Some see the AIIB as a consequence of growing pressures on China to move from the export-oriented foreign trade policy which was successful in the first era of post-communist transition to a more balanced foreign macroeconomic posture. Over the past three decades, the exchange value of the Chinese Yuan was tied to export-led growth priorities. During this period, China’s central bank managed exchange values in order to encourage exports through discouraging domestic consumer markets. The advantages inherent in this centrally managed exchange rate are now being increasingly eroded by western stimulus policies.  Chinese economic authorities have recognized the importance of shifting from domestic infrastructure investment priorities to priorities oriented towards promoting international infrastructure. The role of currency is key in this transition. For the past two years, China’s central bank managers have been publically discussing mechanisms to undertake the gradual shift to a fully-tradable currency such that the Yuan could be openly exchanged in secondary markets independent of central bank managers. The IMF has announced its acceptance as one of the currencies that make up the IMF’s Special Drawing Rights.

Skeptics of the AIIB will be proven wrong if the new telecommunications projects in Central Asia, which will bring the countries into the new 5G standard, are conducted in a way that provides appropriate Central Asian participation in the design, implementation and management of the new telecommunications industry as it affects the Central Asian states.  One key question will be whether Central Asian states are entitled to take a position in the new telecommunication consortia that roll out the new telephonic technology. Another key question will be whether the AIIB telecommunications projects can avoid the pitfalls that are illustrated by the Telenor scandal which arose over the management of Uzbekistan’s telephone system.

CONCLUSIONS: Political leaders in Central Asia broadly recognize the double-edged aspects of globalization in contemporary cyberspace – countries that fail to embrace new telecommunications technologies are not likely to compete effectively in the technology-dependent world, and yet those countries that adopt the new telecommunications technologies may find they have to adapt to the political consequences of their decisions. Countries such as Kazakhstan are keen to avoid slipping back into the role of primary commodity suppliers for their larger neighbors. High-tech development and such sectors as contemporary banking and services now depend on up-to-date telecommunications. High tech opportunities come with risks.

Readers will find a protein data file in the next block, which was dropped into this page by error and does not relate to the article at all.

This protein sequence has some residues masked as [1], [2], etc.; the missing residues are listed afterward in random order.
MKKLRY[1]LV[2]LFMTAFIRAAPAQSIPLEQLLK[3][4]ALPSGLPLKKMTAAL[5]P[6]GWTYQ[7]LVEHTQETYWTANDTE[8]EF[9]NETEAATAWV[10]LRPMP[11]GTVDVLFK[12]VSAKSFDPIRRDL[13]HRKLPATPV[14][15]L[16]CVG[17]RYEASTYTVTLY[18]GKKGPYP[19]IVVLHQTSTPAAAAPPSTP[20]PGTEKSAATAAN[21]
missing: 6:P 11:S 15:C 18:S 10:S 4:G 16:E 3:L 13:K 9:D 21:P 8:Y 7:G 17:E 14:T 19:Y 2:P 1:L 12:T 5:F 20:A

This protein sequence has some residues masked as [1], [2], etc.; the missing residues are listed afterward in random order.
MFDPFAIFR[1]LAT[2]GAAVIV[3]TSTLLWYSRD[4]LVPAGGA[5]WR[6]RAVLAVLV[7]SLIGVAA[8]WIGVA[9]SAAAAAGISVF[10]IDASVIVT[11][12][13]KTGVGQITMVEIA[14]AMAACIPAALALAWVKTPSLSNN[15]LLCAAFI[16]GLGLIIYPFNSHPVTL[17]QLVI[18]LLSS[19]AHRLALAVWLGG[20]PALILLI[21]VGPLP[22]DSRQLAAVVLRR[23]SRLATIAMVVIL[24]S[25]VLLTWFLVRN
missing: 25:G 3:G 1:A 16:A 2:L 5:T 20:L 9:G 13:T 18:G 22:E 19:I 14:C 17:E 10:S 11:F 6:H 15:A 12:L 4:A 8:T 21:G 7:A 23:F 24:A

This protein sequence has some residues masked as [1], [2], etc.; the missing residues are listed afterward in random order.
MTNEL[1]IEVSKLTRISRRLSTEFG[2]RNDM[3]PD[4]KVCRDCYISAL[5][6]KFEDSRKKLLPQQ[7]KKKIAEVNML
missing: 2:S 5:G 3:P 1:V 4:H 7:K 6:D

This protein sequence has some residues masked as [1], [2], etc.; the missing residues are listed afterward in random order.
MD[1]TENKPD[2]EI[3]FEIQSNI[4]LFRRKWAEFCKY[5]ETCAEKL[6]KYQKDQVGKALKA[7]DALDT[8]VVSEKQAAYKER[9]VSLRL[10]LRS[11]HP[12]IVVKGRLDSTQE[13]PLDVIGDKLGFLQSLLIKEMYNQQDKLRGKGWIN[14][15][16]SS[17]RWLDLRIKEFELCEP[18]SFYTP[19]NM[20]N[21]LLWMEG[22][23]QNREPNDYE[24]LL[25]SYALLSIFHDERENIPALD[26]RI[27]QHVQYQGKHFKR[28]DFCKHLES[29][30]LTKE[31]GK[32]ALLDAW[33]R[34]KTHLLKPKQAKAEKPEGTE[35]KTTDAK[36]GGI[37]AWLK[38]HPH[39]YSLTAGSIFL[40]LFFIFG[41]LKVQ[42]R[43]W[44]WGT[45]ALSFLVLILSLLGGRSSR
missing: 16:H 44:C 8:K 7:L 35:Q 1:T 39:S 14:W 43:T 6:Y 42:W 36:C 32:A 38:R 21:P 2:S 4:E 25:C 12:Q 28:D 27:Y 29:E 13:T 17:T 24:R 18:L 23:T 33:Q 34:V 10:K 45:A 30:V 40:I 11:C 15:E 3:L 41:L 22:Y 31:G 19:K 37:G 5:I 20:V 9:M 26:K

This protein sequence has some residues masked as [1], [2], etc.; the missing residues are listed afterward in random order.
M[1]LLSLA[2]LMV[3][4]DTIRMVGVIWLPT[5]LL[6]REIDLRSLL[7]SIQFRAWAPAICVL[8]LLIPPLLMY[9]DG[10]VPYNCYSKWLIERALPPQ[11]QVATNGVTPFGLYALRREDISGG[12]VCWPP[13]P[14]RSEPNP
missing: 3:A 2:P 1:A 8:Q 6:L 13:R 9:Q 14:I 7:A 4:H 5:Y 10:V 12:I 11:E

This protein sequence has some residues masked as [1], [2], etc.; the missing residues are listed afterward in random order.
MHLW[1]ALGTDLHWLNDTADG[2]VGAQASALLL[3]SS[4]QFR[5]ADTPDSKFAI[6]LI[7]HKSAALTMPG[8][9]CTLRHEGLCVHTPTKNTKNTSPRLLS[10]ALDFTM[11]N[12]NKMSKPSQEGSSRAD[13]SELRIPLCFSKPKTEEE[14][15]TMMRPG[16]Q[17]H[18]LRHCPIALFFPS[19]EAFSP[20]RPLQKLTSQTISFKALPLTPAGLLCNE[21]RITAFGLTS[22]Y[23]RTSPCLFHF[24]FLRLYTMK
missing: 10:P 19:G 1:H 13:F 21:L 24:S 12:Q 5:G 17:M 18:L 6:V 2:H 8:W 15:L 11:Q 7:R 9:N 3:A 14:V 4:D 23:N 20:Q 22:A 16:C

AUTHORS’ BIOS: Kairat Bekov is Lecturer in the School of International Relations of Al-Farabi Kazakh National University. Gregory Gleason is Professor Emeritus at the University of New Mexico and Professor at the George C. Marshall European Center for Security Studies. The views expressed here are those of the authors and do not represent those of their employers.  

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The Central Asia-Caucasus Analyst is a biweekly publication of the Central Asia-Caucasus Institute & Silk Road Studies Program, a Joint Transatlantic Research and Policy Center affiliated with the American Foreign Policy Council, Washington DC., and the Institute for Security and Development Policy, Stockholm. For 15 years, the Analyst has brought cutting edge analysis of the region geared toward a practitioner audience.